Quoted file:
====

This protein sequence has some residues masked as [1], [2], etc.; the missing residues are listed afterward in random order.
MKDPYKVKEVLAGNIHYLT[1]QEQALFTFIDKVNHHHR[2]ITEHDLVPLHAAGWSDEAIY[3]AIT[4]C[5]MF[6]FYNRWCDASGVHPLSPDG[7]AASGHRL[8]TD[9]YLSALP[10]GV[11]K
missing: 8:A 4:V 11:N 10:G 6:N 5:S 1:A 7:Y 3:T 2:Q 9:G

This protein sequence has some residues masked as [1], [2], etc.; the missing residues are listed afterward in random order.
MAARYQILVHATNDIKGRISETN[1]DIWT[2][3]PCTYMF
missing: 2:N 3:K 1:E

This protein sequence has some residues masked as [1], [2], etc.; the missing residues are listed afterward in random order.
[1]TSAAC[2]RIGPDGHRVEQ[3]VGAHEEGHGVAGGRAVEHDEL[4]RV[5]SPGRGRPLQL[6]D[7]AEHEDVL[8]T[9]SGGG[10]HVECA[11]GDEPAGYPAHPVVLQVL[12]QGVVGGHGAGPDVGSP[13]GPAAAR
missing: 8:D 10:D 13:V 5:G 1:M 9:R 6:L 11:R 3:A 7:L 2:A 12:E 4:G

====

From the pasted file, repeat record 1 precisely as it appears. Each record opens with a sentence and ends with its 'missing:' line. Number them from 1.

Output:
This protein sequence has some residues masked as [1], [2], etc.; the missing residues are listed afterward in random order.
MKDPYKVKEVLAGNIHYLT[1]QEQALFTFIDKVNHHHR[2]ITEHDLVPLHAAGWSDEAIY[3]AIT[4]C[5]MF[6]FYNRWCDASGVHPLSPDG[7]AASGHRL[8]TD[9]YLSALP[10]GV[11]K
missing: 8:A 4:V 11:N 10:G 6:N 5:S 1:A 7:Y 3:T 2:Q 9:G